Questions: Comment on the nature of the society depicted in the novel – how is political conflict described? Comment on the novel’s distinctive style. In what ways does the novel address issues of gender?  

Week 13 (16/5)

Celtic Tiger and Beyond

Reading: Sally Rooney, Normal People

Questions: The novel is often read as an expression of the mentality of the current generation in Ireland and far beyond. Do you agree with this reading? List the reasons why / why not. What problems in Irish society are addressed in the novel?    


Attridge, Derek,  ed.. The Cambridge Companion to James Joyce. Cambridge: Cambridge University Press, 1993.

Brown, Terence, Ireland: A Social and Cultural History 1922-1985. London: Fontana, 1985.

Connolly, Claire, ed.. Theorizing Ireland. Houndmills: Palgrave Macmillan, 2003.

Deane, Seamus. Strange Country. Modernity and Nationhood in Ireland since 1790. Oxford: Clarendon Press, 1998.

Eagleton, Terry. Heathcliff and the Great Hunger. Studies in Irish Culture. London: Verso, 1995.

Foster, John Wilson. Fictions of the Irish Literary Revival. A Changeling Art. Syracuse, N.Y.: Syracuse University Press, 1987.

Foster, R.F.. Modern Ireland 1600-1972. Harmondsworth: Penguin, 1989.

Grene, Nicholas. The Politics of Irish Drama. Plays in Context from Boucicault to Friel. Cambridge: Cambridge University Press, 1999.

Howes, Marjorie and John Kelly. The Cambridge Companion to W.B. Yeats. Cambridge: Cambridge University Press, 2006.

Kelleher, Margaret and Philip O’Leary, eds. The Cambridge History of Irish Literature. 2 vols. Cambridge: Cambridge University Press, 2006.

Kelly, Fergus, A Guide to Early Irish Law (Dublin: Institute for Advanced Studies, 1988).

Leerssen, Joep. Mere Irish and Fíor-Ghael: Studies in the Idea of Irish Nationality, Its Development and Literary Expression Prior to the Nineteenth Century. Notre Dame: University of Notre Dame Press, 1997.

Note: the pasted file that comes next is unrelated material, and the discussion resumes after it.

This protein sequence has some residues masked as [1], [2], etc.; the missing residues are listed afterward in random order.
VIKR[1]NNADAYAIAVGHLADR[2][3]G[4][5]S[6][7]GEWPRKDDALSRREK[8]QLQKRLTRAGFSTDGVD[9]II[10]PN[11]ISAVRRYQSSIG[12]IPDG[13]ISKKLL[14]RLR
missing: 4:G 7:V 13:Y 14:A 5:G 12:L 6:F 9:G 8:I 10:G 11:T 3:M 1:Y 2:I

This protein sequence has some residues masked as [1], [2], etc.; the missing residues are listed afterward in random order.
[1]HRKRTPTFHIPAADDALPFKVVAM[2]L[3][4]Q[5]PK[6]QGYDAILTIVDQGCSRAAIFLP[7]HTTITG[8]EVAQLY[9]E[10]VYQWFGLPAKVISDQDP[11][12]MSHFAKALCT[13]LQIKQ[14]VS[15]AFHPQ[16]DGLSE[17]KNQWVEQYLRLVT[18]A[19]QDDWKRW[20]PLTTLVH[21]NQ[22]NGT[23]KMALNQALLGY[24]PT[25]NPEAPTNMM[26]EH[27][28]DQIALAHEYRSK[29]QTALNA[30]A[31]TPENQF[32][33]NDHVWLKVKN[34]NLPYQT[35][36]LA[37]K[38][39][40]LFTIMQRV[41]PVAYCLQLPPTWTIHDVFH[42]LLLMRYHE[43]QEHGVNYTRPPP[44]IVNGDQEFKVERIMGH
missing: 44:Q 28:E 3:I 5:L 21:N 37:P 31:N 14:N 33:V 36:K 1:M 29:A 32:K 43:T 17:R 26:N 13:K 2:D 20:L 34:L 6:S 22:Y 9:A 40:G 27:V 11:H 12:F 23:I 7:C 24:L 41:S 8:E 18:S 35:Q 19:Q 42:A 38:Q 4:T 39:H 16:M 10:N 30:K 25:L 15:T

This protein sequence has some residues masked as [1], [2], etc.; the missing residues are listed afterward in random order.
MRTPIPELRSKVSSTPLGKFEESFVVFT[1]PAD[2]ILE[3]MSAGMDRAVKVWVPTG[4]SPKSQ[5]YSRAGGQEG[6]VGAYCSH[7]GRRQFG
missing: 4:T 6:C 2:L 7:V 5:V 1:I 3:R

Leerssen, Joep. Remembrance and Imagination: Patterns in the Historical and Literary Representations of Ireland in the Nineteenth Century. Cork: Cork University Press, 1996.

Markus, Radvan. Echoes of the Rebellion: The Year 1798 in Twentieth Century Irish Fiction and Drama. Bern: Peter Lang, 2015.

Mc Cormack, W.J.. From Burke to Beckett: Ascendancy, Tradition and Betrayal in Literary History. Cork: Cork University Press, 1994.

Ní Bhrolcháin, Muireann. An Introduction to Early Irish Literature. Dublin: Four Courts Press, 2009.

O’Leary, Philip. Prose Literature of the Gaelic Revival, 1881-1921: Ideology and Innovation. University Park: Pennsylvania State University Press, 1994.

Ó Tuama, Seán and Thomas Kinsella. An Duanaire 1600-1900: Poems of the Disposessed. Mountrath, Portlaoise: The Dolmen Press, 1985.

Pilný, Ondřej. Irony and Identity in Modern Irish Drama. Praha: Litteraria Pragensia, 2006.

Williams, J.E. Caerwyn and Patrick K. Ford, The Irish Literary Tradition. Cardiff: University of Wales Press, 1992.          

This text is not available in the current language. Showing version "cs".Annotation

The course examines a selection of significant periods in Irish history from the Middle Ages up to the late twentieth century. On the background of the socio-political context, it focuses on a variety of literary reflections of the given periods, paying special attention to their relevance for contemporary notions of Ireland and Irish identity.

The course is supplemented by a selection of audiovisual material. moodle link:

Study programmes